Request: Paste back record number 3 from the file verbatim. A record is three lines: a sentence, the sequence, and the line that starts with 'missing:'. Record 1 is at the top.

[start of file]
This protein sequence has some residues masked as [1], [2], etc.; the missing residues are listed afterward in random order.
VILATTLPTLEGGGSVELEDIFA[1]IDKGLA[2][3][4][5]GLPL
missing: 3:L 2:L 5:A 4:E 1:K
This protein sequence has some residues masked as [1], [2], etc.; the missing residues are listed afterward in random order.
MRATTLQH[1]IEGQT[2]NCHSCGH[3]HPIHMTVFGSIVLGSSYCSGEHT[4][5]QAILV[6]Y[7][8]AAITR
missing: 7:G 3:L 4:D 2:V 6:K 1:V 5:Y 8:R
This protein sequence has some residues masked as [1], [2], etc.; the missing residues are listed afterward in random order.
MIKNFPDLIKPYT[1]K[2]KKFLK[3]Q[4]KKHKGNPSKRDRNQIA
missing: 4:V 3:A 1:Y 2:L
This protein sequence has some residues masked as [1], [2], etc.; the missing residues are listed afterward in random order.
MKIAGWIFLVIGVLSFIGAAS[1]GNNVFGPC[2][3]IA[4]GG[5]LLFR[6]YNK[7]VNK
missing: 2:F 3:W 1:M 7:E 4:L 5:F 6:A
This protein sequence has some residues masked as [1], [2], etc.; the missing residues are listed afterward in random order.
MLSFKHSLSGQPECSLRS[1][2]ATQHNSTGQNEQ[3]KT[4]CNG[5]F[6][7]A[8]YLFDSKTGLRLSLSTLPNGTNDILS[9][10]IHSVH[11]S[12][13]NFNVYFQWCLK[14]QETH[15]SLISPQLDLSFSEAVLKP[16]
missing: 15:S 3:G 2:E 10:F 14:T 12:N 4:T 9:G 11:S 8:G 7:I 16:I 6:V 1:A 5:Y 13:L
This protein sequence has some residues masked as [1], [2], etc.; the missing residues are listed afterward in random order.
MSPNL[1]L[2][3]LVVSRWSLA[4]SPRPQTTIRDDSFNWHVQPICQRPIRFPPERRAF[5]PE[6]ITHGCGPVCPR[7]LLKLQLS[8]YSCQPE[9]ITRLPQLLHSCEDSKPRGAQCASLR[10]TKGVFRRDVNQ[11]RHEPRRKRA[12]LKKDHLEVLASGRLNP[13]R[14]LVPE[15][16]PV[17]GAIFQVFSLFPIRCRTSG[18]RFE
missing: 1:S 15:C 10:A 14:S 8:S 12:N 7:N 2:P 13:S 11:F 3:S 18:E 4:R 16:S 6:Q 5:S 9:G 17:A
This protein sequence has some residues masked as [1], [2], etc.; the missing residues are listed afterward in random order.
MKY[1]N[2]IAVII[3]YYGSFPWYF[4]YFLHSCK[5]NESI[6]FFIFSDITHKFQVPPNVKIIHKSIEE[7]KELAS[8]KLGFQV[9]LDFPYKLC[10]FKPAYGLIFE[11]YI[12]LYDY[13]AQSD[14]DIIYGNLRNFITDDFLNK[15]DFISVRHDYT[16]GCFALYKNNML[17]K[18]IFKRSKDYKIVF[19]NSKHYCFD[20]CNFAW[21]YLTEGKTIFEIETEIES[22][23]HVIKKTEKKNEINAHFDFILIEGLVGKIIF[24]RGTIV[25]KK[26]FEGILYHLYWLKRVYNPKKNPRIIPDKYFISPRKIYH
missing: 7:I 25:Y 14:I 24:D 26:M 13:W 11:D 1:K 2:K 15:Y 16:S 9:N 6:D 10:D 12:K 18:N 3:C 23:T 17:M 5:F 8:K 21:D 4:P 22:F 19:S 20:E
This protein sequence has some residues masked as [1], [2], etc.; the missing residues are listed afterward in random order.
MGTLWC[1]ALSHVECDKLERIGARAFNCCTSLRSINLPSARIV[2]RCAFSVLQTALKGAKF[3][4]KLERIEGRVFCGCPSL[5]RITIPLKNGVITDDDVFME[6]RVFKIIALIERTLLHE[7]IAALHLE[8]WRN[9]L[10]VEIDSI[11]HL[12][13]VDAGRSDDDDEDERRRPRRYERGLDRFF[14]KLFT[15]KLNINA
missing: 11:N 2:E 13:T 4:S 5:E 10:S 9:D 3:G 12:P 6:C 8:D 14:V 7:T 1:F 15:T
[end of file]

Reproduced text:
This protein sequence has some residues masked as [1], [2], etc.; the missing residues are listed afterward in random order.
MIKNFPDLIKPYT[1]K[2]KKFLK[3]Q[4]KKHKGNPSKRDRNQIA
missing: 4:V 3:A 1:Y 2:L